Cooper's Hawk (adult and young)

3.5" x 5.5" (9 x 14 cm)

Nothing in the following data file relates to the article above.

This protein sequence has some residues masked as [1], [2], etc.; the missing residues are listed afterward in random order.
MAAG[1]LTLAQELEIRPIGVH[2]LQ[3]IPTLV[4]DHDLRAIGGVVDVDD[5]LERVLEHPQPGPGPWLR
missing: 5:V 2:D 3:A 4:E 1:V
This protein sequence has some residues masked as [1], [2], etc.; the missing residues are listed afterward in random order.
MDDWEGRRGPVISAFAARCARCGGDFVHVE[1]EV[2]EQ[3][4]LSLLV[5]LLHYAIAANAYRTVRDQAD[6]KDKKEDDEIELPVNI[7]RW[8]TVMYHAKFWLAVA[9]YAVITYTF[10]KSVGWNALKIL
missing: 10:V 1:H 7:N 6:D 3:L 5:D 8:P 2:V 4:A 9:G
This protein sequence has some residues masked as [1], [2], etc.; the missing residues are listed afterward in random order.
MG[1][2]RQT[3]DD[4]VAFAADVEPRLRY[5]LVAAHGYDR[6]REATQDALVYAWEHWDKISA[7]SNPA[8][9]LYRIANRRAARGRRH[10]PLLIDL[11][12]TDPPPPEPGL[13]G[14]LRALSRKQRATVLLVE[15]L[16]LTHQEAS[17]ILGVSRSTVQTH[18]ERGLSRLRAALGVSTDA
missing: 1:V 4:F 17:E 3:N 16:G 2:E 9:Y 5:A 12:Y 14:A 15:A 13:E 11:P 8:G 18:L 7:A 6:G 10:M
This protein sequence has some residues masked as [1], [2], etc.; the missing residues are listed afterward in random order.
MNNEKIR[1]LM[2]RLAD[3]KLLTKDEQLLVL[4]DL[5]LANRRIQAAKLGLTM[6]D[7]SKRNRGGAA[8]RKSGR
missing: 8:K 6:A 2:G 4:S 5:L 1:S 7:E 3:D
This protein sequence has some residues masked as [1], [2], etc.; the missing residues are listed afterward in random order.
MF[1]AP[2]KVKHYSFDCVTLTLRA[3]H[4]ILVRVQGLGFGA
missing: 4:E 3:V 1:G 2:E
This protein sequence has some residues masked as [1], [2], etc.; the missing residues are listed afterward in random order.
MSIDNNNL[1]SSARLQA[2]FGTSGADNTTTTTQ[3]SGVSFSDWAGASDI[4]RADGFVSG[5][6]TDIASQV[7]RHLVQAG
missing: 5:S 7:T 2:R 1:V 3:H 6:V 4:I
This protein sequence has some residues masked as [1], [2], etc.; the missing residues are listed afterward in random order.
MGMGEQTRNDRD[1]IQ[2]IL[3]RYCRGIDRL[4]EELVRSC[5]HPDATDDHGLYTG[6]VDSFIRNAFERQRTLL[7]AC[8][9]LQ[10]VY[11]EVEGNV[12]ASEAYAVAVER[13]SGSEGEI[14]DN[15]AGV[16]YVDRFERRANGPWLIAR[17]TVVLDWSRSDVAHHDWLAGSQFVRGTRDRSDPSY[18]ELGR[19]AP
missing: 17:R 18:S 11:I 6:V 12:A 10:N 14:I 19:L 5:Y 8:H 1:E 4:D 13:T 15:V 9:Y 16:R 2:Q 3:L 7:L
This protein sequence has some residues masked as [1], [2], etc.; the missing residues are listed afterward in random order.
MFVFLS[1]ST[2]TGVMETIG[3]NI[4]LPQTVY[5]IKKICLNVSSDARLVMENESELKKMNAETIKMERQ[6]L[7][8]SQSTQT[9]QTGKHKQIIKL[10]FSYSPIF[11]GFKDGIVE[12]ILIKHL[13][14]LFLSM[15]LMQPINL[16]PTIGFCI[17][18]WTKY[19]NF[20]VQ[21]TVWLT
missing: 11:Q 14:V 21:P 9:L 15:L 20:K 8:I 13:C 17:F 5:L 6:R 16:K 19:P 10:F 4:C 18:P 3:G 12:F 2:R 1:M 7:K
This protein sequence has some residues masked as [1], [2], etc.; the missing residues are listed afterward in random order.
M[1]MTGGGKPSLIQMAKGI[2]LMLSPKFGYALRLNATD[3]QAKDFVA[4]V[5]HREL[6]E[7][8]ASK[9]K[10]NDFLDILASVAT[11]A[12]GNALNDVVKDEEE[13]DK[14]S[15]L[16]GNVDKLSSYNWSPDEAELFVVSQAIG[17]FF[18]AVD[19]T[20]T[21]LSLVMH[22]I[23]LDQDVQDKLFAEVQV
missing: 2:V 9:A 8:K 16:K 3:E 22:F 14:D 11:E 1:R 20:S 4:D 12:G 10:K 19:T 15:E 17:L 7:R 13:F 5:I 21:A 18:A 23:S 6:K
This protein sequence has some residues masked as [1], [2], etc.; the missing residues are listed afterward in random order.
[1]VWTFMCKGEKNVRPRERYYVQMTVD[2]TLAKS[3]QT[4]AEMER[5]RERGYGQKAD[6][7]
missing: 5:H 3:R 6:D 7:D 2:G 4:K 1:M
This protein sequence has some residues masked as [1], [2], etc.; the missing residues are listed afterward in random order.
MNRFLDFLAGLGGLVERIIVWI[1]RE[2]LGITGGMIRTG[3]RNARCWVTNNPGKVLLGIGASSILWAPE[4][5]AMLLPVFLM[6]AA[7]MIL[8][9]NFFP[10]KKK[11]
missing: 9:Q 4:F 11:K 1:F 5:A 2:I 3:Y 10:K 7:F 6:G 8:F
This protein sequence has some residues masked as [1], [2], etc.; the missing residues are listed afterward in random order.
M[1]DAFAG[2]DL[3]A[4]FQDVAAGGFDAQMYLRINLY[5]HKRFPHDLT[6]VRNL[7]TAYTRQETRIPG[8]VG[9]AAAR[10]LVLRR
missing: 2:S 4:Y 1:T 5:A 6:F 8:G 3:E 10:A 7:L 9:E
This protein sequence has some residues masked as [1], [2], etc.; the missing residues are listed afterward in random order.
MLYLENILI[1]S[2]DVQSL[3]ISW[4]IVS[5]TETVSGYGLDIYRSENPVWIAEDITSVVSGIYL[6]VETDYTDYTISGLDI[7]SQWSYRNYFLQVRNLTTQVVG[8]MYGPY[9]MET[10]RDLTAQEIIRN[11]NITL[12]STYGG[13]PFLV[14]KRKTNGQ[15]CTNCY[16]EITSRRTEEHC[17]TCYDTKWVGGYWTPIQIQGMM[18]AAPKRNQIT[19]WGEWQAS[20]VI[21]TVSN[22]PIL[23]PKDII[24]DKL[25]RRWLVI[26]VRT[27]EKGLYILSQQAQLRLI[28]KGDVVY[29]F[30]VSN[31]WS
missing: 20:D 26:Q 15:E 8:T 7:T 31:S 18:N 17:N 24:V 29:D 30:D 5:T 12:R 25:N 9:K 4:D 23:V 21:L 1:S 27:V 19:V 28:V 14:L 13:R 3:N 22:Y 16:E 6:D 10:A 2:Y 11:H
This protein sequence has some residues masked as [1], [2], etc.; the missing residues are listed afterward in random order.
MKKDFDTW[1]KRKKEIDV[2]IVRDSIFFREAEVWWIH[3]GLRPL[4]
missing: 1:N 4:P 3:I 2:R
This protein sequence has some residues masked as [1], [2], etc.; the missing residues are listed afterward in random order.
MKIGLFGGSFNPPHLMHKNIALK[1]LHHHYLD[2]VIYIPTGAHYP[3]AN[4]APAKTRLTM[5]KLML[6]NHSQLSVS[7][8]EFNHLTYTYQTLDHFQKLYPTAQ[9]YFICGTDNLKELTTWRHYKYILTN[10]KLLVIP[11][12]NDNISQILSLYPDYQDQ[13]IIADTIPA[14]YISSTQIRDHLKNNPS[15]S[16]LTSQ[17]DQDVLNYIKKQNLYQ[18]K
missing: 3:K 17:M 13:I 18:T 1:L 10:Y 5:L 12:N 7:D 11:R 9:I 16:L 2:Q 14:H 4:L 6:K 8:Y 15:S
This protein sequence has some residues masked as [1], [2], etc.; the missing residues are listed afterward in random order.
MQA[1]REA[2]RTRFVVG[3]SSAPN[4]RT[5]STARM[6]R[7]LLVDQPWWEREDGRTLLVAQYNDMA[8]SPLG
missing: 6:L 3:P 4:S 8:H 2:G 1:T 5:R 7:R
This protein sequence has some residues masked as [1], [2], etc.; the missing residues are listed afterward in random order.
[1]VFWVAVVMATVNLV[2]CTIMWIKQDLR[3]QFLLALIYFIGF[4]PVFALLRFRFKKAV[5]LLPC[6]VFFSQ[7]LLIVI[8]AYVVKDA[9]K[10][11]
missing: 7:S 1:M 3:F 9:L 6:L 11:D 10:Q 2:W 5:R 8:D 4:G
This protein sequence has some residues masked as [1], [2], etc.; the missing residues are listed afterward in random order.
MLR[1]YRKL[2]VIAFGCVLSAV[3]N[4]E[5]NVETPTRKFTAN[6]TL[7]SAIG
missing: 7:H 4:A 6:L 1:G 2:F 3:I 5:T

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Length, male, 15 1/2 inches The Cooper's Hawk, like its close relative, the sharp-shinned, is another of that very small number of birds whose destructive habits outweigh the good they do. The species here described very closely resembles the Sharp-shinned Hawk, but it is larger and has a blackish crown. It also has a well-rounded tail, whereas the tail of the Sharp-shinned is square. The larger size of the Cooper's Hawk, combined with its skillful hunting ability, render it, above all, the real "Chicken Hawk" of the countryside. Its sudden sallies into game farms and poultry yards are often the cause of considerable losses. Its swift and daring attacks leave little chance for the quarry to escape, and it spreads fear and consternation wherever it goes. "Of 133 stomachs examined, 34 contained poultry or game birds; 52, other birds; 11, mammals; 1, frogs; 3, lizards; 2, insects; and 39 were empty." (Fisher.) The nest of this Hawk is placed well up in trees. The eggs are from three to six and are of a pale bluish-white, sometimes faintly spotted with brown. Classification: Order Raptores. Family Buteonidae. Scientific name: Accipiter cooperi. Range: Breeds from southern Canada, south to the southern border of the United States. Winters throughout much of its breeding range and as far south as Costa Rica

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